The discourse on recent events at JNU now resembles a spent cow at death's door. Over the last few days, it has been milked by every commentator with an internet connection and a social media account, across the political spectrum, to the point where another opinion piece on the subject would be akin to coaxing one more drop out of a woeful creature well past rigor-mortis.
While liberals in the media have focused more on the establishment's draconian response and less on the anti-India sloganeering (much to the chagrin of patriots on Twitter), many on the ideological right have been peddling a JP Dutta brand of nationalism that is as original as the next Sunny Deol film about an angry Indian dude in a turban.
If we promote a culture of silencing asinine ideas simply because they are distasteful, we may wake up to find we have lost our own right to protest.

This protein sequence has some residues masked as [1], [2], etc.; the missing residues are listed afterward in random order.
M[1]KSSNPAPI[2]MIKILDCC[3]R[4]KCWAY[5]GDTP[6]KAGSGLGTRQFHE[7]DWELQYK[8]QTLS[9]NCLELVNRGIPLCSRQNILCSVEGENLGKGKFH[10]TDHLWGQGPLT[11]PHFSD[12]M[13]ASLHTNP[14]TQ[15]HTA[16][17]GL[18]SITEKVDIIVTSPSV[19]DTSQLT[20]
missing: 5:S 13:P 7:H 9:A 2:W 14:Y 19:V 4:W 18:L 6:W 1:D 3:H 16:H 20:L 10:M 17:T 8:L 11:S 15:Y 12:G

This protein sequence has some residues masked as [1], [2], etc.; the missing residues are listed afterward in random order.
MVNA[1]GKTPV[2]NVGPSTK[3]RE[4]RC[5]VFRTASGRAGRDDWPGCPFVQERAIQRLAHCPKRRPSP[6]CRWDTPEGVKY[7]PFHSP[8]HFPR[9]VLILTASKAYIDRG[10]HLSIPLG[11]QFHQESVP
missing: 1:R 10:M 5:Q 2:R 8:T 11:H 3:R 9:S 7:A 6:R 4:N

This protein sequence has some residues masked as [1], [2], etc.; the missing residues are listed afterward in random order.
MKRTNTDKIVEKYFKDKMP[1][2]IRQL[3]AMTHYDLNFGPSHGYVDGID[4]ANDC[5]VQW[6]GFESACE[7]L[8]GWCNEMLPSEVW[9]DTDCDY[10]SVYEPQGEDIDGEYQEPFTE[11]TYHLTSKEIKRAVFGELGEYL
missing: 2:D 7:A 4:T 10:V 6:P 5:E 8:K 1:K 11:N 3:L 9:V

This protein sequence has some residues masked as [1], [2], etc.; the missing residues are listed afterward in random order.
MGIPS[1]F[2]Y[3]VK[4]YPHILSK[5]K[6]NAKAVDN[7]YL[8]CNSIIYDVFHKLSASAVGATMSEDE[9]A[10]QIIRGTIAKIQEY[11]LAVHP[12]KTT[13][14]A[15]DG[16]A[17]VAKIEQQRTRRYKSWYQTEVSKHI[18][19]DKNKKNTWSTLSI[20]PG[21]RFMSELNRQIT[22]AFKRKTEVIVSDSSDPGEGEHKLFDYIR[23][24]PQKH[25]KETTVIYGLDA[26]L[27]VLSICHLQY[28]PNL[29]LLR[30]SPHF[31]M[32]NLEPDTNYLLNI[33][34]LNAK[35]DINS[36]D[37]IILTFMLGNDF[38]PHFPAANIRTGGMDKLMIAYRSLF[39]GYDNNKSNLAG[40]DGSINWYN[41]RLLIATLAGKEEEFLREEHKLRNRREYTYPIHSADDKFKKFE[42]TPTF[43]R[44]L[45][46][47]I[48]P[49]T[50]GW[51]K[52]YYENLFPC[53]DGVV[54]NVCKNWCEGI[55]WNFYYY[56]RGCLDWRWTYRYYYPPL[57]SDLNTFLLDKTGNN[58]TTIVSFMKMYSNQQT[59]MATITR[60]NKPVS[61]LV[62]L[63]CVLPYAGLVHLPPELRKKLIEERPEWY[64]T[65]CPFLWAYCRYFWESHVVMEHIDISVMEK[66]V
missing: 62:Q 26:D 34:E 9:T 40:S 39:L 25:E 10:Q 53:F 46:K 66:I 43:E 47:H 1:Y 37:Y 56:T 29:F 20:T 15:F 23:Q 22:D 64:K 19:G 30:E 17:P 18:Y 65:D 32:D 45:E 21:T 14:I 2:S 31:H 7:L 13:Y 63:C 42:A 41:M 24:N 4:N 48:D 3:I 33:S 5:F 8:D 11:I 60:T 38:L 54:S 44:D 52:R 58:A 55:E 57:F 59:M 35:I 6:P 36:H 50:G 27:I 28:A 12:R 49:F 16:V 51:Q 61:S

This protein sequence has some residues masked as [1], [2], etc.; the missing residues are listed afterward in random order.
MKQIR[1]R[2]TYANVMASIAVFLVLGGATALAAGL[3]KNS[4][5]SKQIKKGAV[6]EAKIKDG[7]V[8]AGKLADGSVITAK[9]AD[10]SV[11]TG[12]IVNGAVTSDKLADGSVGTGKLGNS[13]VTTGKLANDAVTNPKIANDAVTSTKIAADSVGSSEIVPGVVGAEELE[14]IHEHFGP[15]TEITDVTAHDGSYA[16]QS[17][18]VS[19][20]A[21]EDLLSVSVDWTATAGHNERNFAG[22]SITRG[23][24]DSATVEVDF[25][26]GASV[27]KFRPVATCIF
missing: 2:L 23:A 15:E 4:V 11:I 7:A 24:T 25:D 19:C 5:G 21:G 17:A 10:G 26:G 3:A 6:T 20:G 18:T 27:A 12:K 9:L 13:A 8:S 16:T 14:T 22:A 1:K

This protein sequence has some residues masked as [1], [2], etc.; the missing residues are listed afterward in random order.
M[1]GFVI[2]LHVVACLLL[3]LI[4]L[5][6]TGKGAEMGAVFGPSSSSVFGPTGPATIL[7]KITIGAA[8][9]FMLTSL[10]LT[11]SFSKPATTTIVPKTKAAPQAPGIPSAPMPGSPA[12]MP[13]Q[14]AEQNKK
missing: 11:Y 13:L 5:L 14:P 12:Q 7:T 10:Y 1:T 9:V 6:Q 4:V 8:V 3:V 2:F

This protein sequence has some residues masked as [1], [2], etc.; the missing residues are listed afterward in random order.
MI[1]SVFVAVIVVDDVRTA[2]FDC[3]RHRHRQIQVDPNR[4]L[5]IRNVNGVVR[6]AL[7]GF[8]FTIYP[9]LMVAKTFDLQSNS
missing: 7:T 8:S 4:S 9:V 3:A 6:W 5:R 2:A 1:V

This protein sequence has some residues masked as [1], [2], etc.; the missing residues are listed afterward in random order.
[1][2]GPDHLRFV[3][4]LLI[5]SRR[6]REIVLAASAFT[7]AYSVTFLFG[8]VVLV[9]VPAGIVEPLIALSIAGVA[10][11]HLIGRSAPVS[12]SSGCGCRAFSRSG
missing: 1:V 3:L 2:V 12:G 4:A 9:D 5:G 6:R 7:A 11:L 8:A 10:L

Here, I will attempt to dissect the most common arguments made in the last two weeks, with much-needed nuance and rationality.
How dare they celebrate a convicted terrorist as a martyr?
Yes. Despicable. Barf inducing. But remember, not so long ago in another democratic nation, a bunch of White people considered a rally to demand equal rights for Blacks as despicable. Let me elucidate -- I am not suggesting that a rally in support of Afzal is akin to the civil rights movement. The point of my analogy is that every idea, whether noble or asinine, must be allowed a platform in a democracy, so long as it does not incite violence or bigotry against people. If we promote a culture of silencing asinine ideas simply because they are distasteful, one day we may wake up to find we have lost our own right to protest at the town-square against real injustice.
So let us mock these misguided misfits. Let us point out and laugh at their infantile rebellion. Let's debate them from the pulpits and show them that their martyrs are murdering thugs. But let us not slay our own right to dissent at the altar of rabid nationalism.